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Re: The Road to Enlightenment?by naikonta (Curate)
|on Oct 04, 2007 at 18:27 UTC||Need Help??|
Late 1996: I was a webmaster for the company I worked for. I was an Internet and HTML newbie.
Early 1997: I was asked to put a guessbook on the website, so I got one from Matt's Script (yes that one), made some insignificant modifications, got it to run, and was amazed of new thought on what I can do with programming. Interesting to learn more (I didn't care much then that it was "Perl"), a friend gave me the Llama book. But lacking of programming experience or some computer sience background seemed to be the biggest obstacle for me to grasp the content. My brain was like suffering digesting problem.
Months later, I found a short introduction by Selena Sol. It described how to program (CGI) with Perl in a very simple way. Few lines of theory, straightforward examples, and just what I needed to know to start my own (CGI) programs. I was specially deligted with qq() and "here-documents" (I saw a lot of \" in that guestbook program). I also learned later that beside online resources, in front of my nose, there is a bunch of excellent Perl docs I could (and still can, of course) with man perl, man perldata, etc. Feeling enligthened, following the manuals was enjoyful.
Later, while I still wrote,
I saw a friend coded,
I said, "Cool! What is it?". Now I got introduced to CGI.pm. My excitement was boosted.
But, I wasn't always sitting before the computers, so I thought that I needed a printed material so I could read it wherever and whenever I go. Somehow I forgot to got back to the Llama. I wasn't aware about other great Perl books. They weren't even in the local bookstore. I couldn't buy it online. I didn't have a credit card, and I couldn't afford it, after all. So I turned back to the local manual pages, and decided that, "This is my printed material resources!".
I didn't use Linux yet, that time. Workstations at office mostly use Win98. So how did I print the manual? Remember the old telnet program in Win98? I used that to login to the server, and executed man perl... commands. I copied-pasted a screen after a screen, use a word processor to layout the text (making heading, monospaced the code sample, etc). When editing was done, I just then printed it using dot matrix printer on the continues form paper, waited patiently until it completed, bearing with the noise, and apologized to the people. Basically, I had "one book" for each man page. I brought them everywhere, proudly answer what it was when friends asking. I read them on the go, on the bed, wherever and whenever possible. I got back to the computer to practice what I've just learnt. So it went, starting from perldata, perlsyn, and so on, for the rest of the year.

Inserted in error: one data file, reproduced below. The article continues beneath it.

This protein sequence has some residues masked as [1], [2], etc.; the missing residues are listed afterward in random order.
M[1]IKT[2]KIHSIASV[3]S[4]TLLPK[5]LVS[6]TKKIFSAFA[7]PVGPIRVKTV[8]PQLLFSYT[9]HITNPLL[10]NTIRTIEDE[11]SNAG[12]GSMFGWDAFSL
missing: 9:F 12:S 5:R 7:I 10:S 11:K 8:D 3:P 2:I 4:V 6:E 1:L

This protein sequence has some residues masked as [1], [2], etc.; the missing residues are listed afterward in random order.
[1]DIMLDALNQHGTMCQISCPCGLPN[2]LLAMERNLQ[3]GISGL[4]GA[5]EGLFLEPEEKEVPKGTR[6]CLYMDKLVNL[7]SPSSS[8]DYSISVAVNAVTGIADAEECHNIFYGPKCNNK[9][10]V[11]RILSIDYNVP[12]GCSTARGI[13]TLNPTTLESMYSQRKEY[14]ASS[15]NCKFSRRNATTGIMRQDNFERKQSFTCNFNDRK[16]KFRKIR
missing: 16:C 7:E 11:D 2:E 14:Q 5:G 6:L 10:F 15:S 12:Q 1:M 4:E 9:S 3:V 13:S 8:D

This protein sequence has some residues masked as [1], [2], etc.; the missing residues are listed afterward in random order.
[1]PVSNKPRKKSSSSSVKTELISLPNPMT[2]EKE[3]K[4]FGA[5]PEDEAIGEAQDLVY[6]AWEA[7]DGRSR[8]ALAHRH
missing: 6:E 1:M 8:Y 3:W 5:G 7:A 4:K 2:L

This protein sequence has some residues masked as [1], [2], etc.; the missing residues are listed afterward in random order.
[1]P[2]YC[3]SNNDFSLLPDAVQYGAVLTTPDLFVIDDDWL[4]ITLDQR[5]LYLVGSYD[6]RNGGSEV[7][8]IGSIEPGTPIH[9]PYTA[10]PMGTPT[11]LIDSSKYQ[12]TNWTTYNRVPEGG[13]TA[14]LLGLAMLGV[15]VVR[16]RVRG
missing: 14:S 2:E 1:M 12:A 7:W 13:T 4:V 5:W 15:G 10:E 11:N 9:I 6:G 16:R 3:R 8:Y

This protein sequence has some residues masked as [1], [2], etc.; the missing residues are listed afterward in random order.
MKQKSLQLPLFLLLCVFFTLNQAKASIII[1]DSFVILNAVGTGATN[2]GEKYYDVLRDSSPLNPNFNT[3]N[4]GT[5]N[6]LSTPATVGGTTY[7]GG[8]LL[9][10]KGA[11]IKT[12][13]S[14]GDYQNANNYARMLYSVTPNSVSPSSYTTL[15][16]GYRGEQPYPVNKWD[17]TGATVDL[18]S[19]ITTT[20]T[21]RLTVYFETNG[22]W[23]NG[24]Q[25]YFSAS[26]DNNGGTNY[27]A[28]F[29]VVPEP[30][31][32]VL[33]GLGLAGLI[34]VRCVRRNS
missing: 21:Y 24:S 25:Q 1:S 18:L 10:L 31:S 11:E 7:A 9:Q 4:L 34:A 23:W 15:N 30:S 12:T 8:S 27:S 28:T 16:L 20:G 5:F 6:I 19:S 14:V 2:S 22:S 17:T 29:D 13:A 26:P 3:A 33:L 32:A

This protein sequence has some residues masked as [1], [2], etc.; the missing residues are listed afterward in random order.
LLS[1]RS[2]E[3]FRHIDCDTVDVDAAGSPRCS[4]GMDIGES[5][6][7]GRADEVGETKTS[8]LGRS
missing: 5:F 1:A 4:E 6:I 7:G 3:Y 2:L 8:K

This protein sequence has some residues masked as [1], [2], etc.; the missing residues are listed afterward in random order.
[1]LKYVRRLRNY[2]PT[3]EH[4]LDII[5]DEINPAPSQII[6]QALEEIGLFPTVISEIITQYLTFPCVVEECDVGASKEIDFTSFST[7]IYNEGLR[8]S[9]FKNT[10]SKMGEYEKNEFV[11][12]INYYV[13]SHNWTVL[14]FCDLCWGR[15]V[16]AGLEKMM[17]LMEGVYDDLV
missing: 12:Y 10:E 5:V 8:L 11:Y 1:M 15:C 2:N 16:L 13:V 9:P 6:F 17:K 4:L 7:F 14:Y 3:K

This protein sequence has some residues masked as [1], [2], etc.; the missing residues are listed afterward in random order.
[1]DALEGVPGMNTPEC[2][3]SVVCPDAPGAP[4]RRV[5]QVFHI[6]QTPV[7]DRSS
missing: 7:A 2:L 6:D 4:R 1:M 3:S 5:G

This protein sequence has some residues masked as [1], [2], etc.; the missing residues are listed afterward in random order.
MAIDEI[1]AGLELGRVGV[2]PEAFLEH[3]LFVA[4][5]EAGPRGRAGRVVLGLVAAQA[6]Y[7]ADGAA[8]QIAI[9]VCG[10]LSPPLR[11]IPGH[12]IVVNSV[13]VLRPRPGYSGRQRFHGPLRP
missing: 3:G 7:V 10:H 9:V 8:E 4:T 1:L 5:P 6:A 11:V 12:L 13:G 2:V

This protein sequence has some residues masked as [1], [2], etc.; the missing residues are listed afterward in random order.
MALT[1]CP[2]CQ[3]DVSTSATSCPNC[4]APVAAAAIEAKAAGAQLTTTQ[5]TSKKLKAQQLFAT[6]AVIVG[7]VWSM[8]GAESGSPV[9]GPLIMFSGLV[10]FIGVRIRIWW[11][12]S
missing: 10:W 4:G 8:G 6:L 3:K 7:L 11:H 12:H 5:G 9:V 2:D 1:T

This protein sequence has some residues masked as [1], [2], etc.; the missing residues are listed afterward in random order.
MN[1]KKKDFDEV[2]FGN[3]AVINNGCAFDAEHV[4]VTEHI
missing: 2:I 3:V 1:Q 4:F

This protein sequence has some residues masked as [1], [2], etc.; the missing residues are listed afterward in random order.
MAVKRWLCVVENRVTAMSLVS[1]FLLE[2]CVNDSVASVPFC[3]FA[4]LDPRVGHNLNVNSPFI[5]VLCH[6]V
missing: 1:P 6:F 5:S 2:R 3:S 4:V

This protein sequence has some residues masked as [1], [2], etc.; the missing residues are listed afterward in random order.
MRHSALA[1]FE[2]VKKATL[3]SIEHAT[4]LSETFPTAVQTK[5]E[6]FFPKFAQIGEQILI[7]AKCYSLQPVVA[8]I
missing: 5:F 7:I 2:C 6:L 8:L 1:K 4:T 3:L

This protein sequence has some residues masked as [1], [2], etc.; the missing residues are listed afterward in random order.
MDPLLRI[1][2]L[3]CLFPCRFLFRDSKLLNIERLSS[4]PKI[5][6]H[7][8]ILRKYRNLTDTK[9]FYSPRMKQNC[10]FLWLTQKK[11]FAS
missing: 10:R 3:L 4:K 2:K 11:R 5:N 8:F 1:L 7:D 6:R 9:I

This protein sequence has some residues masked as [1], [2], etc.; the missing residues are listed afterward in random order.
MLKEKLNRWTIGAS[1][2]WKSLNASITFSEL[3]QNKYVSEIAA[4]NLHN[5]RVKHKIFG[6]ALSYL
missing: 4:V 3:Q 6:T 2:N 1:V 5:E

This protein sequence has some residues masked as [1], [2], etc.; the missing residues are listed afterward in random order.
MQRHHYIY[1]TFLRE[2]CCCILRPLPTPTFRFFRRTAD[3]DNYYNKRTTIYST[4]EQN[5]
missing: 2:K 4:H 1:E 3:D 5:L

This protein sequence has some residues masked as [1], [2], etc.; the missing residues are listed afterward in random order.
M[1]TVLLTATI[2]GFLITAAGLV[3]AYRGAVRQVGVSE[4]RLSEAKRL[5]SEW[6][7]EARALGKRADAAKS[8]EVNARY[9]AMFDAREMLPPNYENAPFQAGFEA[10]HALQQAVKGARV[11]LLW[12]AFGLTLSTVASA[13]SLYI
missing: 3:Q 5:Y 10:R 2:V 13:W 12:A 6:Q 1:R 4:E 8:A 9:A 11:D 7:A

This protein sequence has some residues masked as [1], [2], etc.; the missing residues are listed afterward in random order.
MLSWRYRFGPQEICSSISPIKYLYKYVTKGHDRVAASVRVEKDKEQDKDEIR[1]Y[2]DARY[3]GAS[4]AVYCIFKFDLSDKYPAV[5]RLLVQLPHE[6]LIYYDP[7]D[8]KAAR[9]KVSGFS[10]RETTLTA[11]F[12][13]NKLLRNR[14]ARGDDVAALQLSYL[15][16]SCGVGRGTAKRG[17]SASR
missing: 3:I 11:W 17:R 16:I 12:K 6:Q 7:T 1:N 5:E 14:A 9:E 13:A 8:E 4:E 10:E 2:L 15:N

Early 1998: I became more confident with Perl. Something called PHP came along. Uninterested. I moved on to perlref, and there I got stuck. I just always took it in the wrong way. I even wrote,
I can't remember how the enlightenment came to visit, but it was when reading the perldsc. And another pandora box opened. Moving on to perlobj, perlmod, and, perltoot "books" was fascinating. I'm not saying it was easy, but it wasn't as hard as when I started to learn Perl. Unfortunately, I stopped on perlembed "book", and didn't even open perlguts. Later, I started to read "real books", and other Internet resources, as well as the printed TPJ (office subscription).
Well, I'm happy with Perl!
Open source softwares? Share and enjoy. Make profit from them if you can. Yet, share and enjoy!